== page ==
Timeframe: The Little Desk Calendar That Could

Usually, the problem comes before the solution, but for [Stavros], the opposite happened. A 4.7″ E-Ink screen with integrated battery management and ESP32 caught his eye, and he bought it and started thinking about what he wanted to do with it. The Timeframe is a sleek desk calendar based around the integrated e-ink screen.

[Stavros] found the device’s MicroPython support was a little lackluster, and often failed to draw. He found a project that used an older but modified library for driving the e-ink display which worked quite well. However, the older library didn’t support portrait orientation or other niceties. Rather than try and create something complex in C, he moved the complexity to a server environment he knew more about. With the help of CoPilot, he got some code that would wake up the ESP32 every half hour, download an image from a server, and then display it. A Python script uses a headless browser to visit Google Calendar, resize the window, take a screenshot, and then upload it.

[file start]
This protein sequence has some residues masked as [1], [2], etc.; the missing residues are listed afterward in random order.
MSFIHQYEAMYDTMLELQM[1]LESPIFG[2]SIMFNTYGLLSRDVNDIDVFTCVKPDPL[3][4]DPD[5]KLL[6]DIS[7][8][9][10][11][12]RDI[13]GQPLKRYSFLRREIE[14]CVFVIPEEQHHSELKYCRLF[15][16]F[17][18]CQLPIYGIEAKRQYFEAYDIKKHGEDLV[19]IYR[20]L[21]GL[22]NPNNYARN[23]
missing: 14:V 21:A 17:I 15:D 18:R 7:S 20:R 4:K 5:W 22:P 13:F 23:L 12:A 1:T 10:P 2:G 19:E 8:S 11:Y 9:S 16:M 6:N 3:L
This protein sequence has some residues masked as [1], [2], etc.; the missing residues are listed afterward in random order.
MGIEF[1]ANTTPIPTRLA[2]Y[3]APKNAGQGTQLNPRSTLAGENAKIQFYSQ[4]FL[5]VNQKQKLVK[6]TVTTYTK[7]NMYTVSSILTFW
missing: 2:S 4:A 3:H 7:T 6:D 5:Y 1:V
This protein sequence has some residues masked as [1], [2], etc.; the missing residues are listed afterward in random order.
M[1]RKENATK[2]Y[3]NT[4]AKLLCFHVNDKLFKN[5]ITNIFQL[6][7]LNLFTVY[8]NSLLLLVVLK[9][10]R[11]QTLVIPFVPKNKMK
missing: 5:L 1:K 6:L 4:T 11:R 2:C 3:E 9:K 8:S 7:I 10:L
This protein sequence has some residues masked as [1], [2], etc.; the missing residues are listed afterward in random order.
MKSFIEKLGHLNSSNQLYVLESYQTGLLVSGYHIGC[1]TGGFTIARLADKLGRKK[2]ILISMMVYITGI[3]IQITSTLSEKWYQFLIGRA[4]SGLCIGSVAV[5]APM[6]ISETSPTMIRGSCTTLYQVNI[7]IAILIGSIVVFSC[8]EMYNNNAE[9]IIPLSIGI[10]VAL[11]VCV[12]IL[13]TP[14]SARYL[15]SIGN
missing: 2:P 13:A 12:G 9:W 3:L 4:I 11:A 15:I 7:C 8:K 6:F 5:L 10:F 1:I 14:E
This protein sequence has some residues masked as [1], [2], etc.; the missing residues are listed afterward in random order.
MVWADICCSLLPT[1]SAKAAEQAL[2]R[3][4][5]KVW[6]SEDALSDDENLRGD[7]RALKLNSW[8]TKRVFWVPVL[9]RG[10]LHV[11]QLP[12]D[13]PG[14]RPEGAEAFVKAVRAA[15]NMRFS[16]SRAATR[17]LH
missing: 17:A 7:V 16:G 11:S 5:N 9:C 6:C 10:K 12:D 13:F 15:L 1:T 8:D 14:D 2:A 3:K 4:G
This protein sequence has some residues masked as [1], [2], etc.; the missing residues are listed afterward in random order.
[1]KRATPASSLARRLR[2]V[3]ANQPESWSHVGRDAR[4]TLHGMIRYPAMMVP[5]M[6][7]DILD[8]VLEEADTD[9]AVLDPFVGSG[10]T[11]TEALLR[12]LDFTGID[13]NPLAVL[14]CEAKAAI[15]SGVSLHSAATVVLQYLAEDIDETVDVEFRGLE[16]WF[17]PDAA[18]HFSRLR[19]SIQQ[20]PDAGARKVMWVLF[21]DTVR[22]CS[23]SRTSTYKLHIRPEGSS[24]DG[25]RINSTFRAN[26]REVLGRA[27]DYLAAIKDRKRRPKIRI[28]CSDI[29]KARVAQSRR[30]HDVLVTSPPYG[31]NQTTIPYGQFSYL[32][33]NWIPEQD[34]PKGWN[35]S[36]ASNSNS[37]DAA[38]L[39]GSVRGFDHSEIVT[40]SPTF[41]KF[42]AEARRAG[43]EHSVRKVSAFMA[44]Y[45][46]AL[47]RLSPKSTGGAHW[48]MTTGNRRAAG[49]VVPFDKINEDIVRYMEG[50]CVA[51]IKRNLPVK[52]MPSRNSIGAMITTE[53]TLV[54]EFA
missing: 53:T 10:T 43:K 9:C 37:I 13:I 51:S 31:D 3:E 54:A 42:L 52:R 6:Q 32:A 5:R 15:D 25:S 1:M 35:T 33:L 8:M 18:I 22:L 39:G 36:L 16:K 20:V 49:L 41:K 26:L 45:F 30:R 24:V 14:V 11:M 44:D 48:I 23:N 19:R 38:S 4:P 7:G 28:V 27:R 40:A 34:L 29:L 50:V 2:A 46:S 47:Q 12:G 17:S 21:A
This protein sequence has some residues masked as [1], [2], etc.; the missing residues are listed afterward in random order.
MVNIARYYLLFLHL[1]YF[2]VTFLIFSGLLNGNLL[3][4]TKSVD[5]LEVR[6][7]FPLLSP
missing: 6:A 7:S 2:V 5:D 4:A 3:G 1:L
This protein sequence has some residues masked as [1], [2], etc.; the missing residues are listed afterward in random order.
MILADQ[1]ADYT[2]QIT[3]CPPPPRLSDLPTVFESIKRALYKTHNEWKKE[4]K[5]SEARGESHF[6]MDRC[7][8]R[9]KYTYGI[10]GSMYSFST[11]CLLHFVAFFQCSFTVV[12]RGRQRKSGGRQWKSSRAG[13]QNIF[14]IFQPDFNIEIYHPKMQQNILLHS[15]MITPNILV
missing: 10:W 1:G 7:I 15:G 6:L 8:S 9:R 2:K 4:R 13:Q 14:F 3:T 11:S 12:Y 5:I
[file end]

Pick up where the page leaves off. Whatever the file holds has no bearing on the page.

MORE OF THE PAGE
The hardest part of the exercise was getting authentication with Google working reliably. A white sleek 3D printed case wraps the whole affair in an aesthetically pleasing shell. So far, this has been a great story of someone building something for themselves and using their strengths. Where’s the hack?

The hack comes when [Stavros] tried squeezing his calendar into a case that was too tight and cracked the screen. Suddenly a large portion of the screen wouldn’t draw. He turned what was broken into something new by mapping out the area that didn’t draw and converting the Python to draw weather information with Pillow rather than screenshot a webpage: clever reuse and a way to make good out of a bad accident.

The code is up on GitLab, and the 3D files for the case are available on Printables. You can also find the project on, as it was an entry into our recently concluded Low-Power Contest. Unfortunately, while the Timeframe is pretty power efficient, it doesn’t last as long as this calendar with a 50-year battery life.

Detecting Anti-Neutrinos From Distant Fission Reactors Using Pure Water At SNO+

Although neutrinos are exceedingly common, their near-massless configuration means that their presence is rather ephemeral. Despite billions of them radiating every second towards Earth from sources like our Sun, most of them zip through our bodies and this very planet without ever interacting with either. This property is also what makes studying these particles that are so fundamental to our understanding so complicated. Fortunately recently published results by researchers behind the SNO+ neutrino detector project shows that we may see a significant bump in our neutrino detection sensitivity.